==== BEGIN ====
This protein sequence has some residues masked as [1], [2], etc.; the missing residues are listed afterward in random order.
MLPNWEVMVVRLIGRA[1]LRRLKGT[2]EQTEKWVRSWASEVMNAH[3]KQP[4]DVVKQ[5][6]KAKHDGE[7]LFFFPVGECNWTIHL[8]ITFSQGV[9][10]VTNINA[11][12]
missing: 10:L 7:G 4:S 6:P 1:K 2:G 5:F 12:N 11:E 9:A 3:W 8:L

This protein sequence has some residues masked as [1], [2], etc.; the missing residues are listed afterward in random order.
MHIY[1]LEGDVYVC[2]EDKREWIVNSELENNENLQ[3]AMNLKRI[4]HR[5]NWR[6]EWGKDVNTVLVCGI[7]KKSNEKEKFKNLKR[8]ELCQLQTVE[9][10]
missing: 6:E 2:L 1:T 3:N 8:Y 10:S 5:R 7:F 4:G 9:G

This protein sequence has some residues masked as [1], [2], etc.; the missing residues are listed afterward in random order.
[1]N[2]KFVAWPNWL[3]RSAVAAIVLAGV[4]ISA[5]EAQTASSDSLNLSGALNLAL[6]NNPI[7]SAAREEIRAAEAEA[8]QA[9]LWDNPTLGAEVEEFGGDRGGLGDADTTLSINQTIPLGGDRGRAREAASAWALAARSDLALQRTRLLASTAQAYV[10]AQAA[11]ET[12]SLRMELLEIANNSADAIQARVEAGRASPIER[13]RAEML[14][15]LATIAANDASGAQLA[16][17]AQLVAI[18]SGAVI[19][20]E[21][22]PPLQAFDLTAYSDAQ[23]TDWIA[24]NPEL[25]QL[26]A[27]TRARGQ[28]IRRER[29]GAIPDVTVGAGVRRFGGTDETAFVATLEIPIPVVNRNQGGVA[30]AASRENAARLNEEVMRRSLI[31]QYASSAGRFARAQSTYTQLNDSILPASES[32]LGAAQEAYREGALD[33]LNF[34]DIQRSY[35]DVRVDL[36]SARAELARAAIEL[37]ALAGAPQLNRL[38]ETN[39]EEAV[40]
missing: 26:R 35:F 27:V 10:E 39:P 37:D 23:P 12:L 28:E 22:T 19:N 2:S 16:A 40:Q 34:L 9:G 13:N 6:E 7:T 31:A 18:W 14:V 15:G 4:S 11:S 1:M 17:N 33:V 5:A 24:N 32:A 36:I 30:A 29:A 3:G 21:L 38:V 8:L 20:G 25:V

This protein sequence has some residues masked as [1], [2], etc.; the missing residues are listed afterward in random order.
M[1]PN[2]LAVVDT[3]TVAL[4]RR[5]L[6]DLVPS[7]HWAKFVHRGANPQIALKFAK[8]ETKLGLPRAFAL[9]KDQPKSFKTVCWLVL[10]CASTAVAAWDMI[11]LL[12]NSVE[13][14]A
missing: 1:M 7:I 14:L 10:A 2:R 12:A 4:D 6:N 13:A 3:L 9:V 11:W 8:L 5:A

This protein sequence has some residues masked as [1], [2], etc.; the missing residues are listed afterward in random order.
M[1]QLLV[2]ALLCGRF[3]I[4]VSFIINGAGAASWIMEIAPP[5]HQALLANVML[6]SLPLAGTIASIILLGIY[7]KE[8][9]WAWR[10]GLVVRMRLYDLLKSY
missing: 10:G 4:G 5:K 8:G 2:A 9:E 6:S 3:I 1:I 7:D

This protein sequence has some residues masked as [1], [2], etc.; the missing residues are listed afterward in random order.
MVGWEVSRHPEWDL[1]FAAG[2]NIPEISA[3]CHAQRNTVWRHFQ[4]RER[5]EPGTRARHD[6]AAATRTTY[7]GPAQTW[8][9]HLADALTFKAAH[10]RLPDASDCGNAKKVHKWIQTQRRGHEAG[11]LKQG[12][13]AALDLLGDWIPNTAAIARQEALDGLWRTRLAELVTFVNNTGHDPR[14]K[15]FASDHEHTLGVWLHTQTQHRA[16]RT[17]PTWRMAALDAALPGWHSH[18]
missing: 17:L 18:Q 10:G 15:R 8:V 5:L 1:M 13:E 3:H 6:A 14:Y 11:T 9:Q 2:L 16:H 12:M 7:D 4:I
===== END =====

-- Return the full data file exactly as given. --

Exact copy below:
This protein sequence has some residues masked as [1], [2], etc.; the missing residues are listed afterward in random order.
MLPNWEVMVVRLIGRA[1]LRRLKGT[2]EQTEKWVRSWASEVMNAH[3]KQP[4]DVVKQ[5][6]KAKHDGE[7]LFFFPVGECNWTIHL[8]ITFSQGV[9][10]VTNINA[11][12]
missing: 10:L 7:G 4:S 6:P 1:K 2:G 5:F 12:N 11:E 9:A 3:W 8:L

This protein sequence has some residues masked as [1], [2], etc.; the missing residues are listed afterward in random order.
MHIY[1]LEGDVYVC[2]EDKREWIVNSELENNENLQ[3]AMNLKRI[4]HR[5]NWR[6]EWGKDVNTVLVCGI[7]KKSNEKEKFKNLKR[8]ELCQLQTVE[9][10]
missing: 6:E 2:L 1:T 3:N 8:Y 10:S 5:R 7:F 4:G 9:G

This protein sequence has some residues masked as [1], [2], etc.; the missing residues are listed afterward in random order.
[1]N[2]KFVAWPNWL[3]RSAVAAIVLAGV[4]ISA[5]EAQTASSDSLNLSGALNLAL[6]NNPI[7]SAAREEIRAAEAEA[8]QA[9]LWDNPTLGAEVEEFGGDRGGLGDADTTLSINQTIPLGGDRGRAREAASAWALAARSDLALQRTRLLASTAQAYV[10]AQAA[11]ET[12]SLRMELLEIANNSADAIQARVEAGRASPIER[13]RAEML[14][15]LATIAANDASGAQLA[16][17]AQLVAI[18]SGAVI[19][20]E[21][22]PPLQAFDLTAYSDAQ[23]TDWIA[24]NPEL[25]QL[26]A[27]TRARGQ[28]IRRER[29]GAIPDVTVGAGVRRFGGTDETAFVATLEIPIPVVNRNQGGVA[30]AASRENAARLNEEVMRRSLI[31]QYASSAGRFARAQSTYTQLNDSILPASES[32]LGAAQEAYREGALD[33]LNF[34]DIQRSY[35]DVRVDL[36]SARAELARAAIEL[37]ALAGAPQLNRL[38]ETN[39]EEAV[40]
missing: 26:R 35:F 27:V 10:E 39:P 37:D 23:P 12:L 28:E 22:T 19:N 2:S 16:A 40:Q 34:L 9:G 13:N 6:E 7:T 31:A 18:W 14:V 15:G 4:S 11:S 1:M 17:N 33:V 5:A 24:N 32:A 36:I 30:A 29:A 3:G 21:L 38:V 8:L 20:G 25:V

This protein sequence has some residues masked as [1], [2], etc.; the missing residues are listed afterward in random order.
M[1]PN[2]LAVVDT[3]TVAL[4]RR[5]L[6]DLVPS[7]HWAKFVHRGANPQIALKFAK[8]ETKLGLPRAFAL[9]KDQPKSFKTVCWLVL[10]CASTAVAAWDMI[11]LL[12]NSVE[13][14]A
missing: 1:M 7:I 14:L 10:A 2:R 12:A 4:D 6:N 13:A 3:L 9:V 11:W 8:L 5:A

This protein sequence has some residues masked as [1], [2], etc.; the missing residues are listed afterward in random order.
M[1]QLLV[2]ALLCGRF[3]I[4]VSFIINGAGAASWIMEIAPP[5]HQALLANVML[6]SLPLAGTIASIILLGIY[7]KE[8][9]WAWR[10]GLVVRMRLYDLLKSY
missing: 10:G 4:G 5:K 8:G 2:A 9:E 6:S 3:I 1:I 7:D

This protein sequence has some residues masked as [1], [2], etc.; the missing residues are listed afterward in random order.
MVGWEVSRHPEWDL[1]FAAG[2]NIPEISA[3]CHAQRNTVWRHFQ[4]RER[5]EPGTRARHD[6]AAATRTTY[7]GPAQTW[8][9]HLADALTFKAAH[10]RLPDASDCGNAKKVHKWIQTQRRGHEAG[11]LKQG[12][13]AALDLLGDWIPNTAAIARQEALDGLWRTRLAELVTFVNNTGHDPR[14]K[15]FASDHEHTLGVWLHTQTQHRA[16]RT[17]PTWRMAALDAALPGWHSH[18]
missing: 17:L 18:Q 10:G 15:R 8:V 5:L 1:M 13:E 3:H 6:A 14:Y 11:T 9:Q 2:L 16:H 12:M 7:D 4:I